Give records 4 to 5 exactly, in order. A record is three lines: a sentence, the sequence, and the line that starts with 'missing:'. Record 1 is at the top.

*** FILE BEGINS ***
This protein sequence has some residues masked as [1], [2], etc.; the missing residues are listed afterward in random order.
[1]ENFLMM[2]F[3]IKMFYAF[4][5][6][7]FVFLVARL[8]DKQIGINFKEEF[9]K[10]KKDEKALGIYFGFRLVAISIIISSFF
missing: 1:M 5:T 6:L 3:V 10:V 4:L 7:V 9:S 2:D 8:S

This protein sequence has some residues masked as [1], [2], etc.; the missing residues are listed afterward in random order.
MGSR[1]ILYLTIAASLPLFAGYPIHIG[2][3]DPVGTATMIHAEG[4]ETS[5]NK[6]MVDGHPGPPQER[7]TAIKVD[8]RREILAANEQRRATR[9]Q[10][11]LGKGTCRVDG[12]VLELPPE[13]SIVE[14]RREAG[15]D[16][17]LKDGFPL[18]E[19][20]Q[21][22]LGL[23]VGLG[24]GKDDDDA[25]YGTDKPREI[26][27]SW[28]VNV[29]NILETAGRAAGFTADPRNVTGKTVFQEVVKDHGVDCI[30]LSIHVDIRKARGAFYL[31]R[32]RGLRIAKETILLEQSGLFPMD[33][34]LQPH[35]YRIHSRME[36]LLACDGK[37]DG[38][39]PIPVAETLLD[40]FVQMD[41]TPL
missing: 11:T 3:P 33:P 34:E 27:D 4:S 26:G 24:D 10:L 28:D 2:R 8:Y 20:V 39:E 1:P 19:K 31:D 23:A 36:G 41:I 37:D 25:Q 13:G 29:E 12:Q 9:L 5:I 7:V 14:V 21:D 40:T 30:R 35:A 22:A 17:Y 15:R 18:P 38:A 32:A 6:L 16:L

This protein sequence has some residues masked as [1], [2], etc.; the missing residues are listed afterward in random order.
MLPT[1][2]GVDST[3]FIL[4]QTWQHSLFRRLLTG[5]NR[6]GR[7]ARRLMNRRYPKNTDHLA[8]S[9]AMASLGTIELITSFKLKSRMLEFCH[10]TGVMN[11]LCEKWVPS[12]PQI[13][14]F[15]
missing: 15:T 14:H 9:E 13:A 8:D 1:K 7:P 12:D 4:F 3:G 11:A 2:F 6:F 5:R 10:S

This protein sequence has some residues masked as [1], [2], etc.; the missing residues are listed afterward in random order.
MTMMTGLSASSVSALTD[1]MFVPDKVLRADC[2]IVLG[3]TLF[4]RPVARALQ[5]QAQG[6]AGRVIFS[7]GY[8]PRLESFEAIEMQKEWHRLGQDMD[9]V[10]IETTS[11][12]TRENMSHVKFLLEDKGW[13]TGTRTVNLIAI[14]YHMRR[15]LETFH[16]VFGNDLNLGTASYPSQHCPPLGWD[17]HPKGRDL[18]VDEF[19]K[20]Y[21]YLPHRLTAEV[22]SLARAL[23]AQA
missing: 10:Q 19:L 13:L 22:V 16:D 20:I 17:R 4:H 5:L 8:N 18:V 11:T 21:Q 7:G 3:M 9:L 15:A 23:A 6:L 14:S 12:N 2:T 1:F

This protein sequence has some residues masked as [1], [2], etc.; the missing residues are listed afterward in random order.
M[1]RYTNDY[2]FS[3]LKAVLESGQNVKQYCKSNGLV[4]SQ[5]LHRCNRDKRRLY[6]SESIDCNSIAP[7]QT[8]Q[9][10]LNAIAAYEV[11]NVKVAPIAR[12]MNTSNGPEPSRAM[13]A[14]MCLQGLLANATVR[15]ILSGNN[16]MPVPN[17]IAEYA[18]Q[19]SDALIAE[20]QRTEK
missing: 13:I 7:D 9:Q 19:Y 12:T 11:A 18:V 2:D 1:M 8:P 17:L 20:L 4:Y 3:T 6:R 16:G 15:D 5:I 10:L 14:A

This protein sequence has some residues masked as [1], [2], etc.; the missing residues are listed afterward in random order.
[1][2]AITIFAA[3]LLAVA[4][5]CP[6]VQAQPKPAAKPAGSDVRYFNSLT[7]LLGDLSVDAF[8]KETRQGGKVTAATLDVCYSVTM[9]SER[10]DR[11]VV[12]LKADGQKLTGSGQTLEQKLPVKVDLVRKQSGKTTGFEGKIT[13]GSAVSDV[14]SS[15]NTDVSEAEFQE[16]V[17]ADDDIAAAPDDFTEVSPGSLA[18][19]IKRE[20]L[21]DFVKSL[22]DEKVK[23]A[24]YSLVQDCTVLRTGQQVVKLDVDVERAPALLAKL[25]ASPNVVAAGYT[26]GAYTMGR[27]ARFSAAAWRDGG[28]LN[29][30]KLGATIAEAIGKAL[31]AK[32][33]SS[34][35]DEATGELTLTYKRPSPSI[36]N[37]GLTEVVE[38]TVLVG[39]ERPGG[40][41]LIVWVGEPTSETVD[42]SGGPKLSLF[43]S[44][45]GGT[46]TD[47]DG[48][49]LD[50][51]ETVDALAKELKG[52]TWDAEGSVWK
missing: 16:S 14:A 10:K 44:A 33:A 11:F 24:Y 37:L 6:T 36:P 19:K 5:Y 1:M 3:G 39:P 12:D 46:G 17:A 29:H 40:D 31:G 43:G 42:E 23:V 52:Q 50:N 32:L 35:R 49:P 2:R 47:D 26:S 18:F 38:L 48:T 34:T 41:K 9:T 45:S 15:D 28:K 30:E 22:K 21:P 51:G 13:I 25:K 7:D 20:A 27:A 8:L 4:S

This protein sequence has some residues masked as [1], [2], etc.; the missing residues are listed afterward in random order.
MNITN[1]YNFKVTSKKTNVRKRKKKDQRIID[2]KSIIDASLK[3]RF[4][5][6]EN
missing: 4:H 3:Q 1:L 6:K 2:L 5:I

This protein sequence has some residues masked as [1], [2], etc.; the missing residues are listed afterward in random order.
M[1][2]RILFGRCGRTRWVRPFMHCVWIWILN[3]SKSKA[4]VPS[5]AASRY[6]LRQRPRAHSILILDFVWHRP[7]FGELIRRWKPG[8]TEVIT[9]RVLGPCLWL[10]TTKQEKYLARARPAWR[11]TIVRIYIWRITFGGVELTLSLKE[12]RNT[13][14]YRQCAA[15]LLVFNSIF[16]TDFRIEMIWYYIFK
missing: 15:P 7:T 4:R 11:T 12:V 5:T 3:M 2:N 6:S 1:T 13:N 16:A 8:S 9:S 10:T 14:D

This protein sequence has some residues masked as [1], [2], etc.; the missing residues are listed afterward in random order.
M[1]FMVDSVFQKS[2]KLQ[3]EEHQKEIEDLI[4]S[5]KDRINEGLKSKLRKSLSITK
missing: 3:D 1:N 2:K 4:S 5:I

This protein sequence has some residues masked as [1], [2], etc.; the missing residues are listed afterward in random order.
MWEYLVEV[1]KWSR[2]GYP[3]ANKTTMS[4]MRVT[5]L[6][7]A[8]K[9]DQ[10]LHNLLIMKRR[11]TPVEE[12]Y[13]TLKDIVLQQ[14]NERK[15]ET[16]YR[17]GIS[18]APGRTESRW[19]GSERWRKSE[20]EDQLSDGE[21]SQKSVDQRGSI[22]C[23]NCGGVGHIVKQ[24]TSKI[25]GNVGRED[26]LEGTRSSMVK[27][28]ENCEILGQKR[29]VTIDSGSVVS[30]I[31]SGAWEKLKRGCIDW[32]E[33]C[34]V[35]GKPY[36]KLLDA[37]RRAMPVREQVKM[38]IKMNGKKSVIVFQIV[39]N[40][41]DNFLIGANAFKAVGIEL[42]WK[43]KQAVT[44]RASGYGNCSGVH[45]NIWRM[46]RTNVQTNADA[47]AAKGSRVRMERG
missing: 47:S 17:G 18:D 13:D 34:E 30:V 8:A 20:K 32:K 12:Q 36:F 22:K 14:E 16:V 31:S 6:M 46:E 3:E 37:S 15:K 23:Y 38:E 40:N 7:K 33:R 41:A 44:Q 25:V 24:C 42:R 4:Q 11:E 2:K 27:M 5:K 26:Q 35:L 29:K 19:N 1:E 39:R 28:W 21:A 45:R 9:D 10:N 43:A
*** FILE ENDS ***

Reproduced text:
This protein sequence has some residues masked as [1], [2], etc.; the missing residues are listed afterward in random order.
MTMMTGLSASSVSALTD[1]MFVPDKVLRADC[2]IVLG[3]TLF[4]RPVARALQ[5]QAQG[6]AGRVIFS[7]GY[8]PRLESFEAIEMQKEWHRLGQDMD[9]V[10]IETTS[11][12]TRENMSHVKFLLEDKGW[13]TGTRTVNLIAI[14]YHMRR[15]LETFH[16]VFGNDLNLGTASYPSQHCPPLGWD[17]HPKGRDL[18]VDEF[19]K[20]Y[21]YLPHRLTAEV[22]SLARAL[23]AQA
missing: 10:Q 19:L 13:L 22:V 16:D 20:I 17:R 4:H 5:L 8:N 18:V 11:T 21:Q 7:G 3:M 9:L 15:A 23:A 6:L 14:S 12:N 2:T 1:F

This protein sequence has some residues masked as [1], [2], etc.; the missing residues are listed afterward in random order.
M[1]RYTNDY[2]FS[3]LKAVLESGQNVKQYCKSNGLV[4]SQ[5]LHRCNRDKRRLY[6]SESIDCNSIAP[7]QT[8]Q[9][10]LNAIAAYEV[11]NVKVAPIAR[12]MNTSNGPEPSRAM[13]A[14]MCLQGLLANATVR[15]ILSGNN[16]MPVPN[17]IAEYA[18]Q[19]SDALIAE[20]QRTEK
missing: 13:I 7:D 9:Q 19:Y 12:T 11:A 18:V 2:D 1:M 8:P 17:L 20:L 4:Y 3:T 6:R 16:G 15:D 5:I 10:L 14:A